In the Dark Spaces is a stunning spec-fic offering. Set in an unnamed future where fleets of starships mine space for the minerals necessary for survival on Earth, the story explores what happens when an alien race objects to the human presence, which threatens its own existence. Fourteen year old Tamara, who knows too well the downsides of human society, gets to experience first hand the highs and lows of an alternative civilisation, as well as being drawn into the quest for peace.

Tamara is an intriguing character, whose near-silent existence as a stowaway in her aunt’s quarters is swapped for one where she is initially voiceless because of the barriers of language. Her tenacity, coupled with her willingness to learn and to question, are key to her survival, and her loyalty to her absent cousin is a key factor in her survival.

Explroing themes including language, loyalty, human rights and so much more,
In the Dark Spaces is an outstanding read.

In the Dark Spaces, by Cally Black
Hardie Grant Egmont, 2017
ISBN 9781760128647

Slowly! Slowly! by T. M. Clark, ill Helene Magisson

Bongani stood tall.
‘Dad, am I big enough? Am I higher than the hyena? Can I go to school?’
‘No, my son. But today you can look after the crops. Chase the animals away.’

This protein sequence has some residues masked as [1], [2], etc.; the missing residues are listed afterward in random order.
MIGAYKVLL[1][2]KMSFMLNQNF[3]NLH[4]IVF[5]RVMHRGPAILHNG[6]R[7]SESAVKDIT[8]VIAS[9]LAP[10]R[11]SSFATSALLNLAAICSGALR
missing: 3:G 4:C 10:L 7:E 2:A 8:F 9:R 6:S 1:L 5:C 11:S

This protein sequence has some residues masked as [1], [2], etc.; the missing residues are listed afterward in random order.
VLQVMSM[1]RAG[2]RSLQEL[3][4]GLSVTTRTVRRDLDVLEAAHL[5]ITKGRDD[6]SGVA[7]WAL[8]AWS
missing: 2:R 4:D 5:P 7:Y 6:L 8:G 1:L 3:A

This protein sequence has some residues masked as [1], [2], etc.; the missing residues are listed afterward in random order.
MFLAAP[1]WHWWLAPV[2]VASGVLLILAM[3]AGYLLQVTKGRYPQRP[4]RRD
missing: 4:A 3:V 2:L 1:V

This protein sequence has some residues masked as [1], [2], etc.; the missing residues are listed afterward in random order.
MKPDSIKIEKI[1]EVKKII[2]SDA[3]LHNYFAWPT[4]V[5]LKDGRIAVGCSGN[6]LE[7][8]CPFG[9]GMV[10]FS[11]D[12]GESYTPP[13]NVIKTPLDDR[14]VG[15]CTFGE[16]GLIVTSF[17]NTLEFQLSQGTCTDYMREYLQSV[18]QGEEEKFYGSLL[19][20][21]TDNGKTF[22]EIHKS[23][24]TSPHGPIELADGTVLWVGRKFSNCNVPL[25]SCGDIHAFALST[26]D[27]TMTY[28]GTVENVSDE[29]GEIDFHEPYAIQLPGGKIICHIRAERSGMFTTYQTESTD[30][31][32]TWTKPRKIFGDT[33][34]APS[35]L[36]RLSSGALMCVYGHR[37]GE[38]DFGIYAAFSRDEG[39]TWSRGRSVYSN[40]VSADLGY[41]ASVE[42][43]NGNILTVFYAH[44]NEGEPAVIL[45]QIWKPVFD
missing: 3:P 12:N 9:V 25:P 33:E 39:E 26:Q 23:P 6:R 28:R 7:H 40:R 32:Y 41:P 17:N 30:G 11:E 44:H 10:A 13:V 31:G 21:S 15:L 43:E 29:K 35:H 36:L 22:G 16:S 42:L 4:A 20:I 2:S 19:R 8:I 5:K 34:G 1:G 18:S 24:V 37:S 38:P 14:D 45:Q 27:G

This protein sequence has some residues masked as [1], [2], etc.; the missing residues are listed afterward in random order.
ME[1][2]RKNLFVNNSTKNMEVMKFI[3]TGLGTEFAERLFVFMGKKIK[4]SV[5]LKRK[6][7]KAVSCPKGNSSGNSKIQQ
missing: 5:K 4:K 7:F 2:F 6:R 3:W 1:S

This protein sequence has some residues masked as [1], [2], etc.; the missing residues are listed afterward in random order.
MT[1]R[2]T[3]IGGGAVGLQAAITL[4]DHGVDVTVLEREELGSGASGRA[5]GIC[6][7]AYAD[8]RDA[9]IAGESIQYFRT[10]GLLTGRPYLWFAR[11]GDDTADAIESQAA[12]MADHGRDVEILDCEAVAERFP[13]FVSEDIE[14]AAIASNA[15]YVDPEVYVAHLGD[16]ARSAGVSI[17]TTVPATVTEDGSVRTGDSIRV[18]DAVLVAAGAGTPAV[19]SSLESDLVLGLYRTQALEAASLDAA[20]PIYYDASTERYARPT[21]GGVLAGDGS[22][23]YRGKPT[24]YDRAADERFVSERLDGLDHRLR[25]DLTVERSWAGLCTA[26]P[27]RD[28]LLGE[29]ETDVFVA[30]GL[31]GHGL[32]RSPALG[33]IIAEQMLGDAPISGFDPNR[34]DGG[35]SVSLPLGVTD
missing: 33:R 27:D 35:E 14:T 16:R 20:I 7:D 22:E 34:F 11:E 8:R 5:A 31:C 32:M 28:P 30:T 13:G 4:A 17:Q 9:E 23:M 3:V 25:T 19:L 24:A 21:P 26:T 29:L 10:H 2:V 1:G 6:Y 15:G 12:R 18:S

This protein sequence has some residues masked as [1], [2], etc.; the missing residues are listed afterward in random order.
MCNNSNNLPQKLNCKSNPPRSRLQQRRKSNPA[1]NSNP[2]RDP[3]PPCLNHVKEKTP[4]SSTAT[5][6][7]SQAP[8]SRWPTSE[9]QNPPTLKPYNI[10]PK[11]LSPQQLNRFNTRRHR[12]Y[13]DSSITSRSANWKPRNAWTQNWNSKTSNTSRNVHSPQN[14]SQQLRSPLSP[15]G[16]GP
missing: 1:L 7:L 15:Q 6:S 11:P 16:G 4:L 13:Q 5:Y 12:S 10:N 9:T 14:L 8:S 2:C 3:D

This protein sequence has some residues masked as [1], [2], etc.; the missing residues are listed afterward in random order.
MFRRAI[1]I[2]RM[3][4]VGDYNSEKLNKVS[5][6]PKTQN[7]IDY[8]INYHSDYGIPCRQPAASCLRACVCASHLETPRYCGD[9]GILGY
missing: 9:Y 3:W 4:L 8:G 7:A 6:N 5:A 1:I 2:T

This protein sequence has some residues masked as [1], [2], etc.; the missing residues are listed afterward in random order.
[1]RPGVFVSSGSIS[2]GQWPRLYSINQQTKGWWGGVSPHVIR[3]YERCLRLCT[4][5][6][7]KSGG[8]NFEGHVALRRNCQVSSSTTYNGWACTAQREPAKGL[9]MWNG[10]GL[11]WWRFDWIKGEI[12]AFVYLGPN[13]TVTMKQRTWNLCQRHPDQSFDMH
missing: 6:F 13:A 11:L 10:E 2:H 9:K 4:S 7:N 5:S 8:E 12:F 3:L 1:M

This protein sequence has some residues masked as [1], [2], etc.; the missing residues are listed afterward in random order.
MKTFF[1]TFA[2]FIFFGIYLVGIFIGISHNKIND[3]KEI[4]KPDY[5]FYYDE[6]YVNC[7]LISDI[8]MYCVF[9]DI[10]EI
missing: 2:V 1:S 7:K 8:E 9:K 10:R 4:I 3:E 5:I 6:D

Bongani is desperate to go to school, but he’s too small. His father has another job for him. He can protect the crops from the cunning crows and the marching monkeys. He does his jobs but would rather be at school with his cousins. His grandfather, seeing his sadness, tells him that his cousins will never have the chance to catch a monkey. Despite his sadness, Bongani is intrigued. Slowly, slowly, says his grandfather. That’s how you catch a monkey. Illustrations are in pencil and watercolour in rich greens and blues, purples and oranges.

It’s a terrible thing to be too small to do what you want to do, when growing is taking too long. Bongani is keen to go to school but he is too small. His father sets him a task to keep him occupied but it is his grandfather who diverts him and teaches him how to catch a monkey. It is Bongani, however, who makes his own decisions once a monkey is caught. Grandfather’s gentleness and instructions allow Bongani to learn how to catch a monkey, and then to learn the consequences of the catching. A lovely story of family and learning. An interpretation of a traditional African tale, ‘Slowly! Slowly!’ will appeal to pre- and early-schoolers.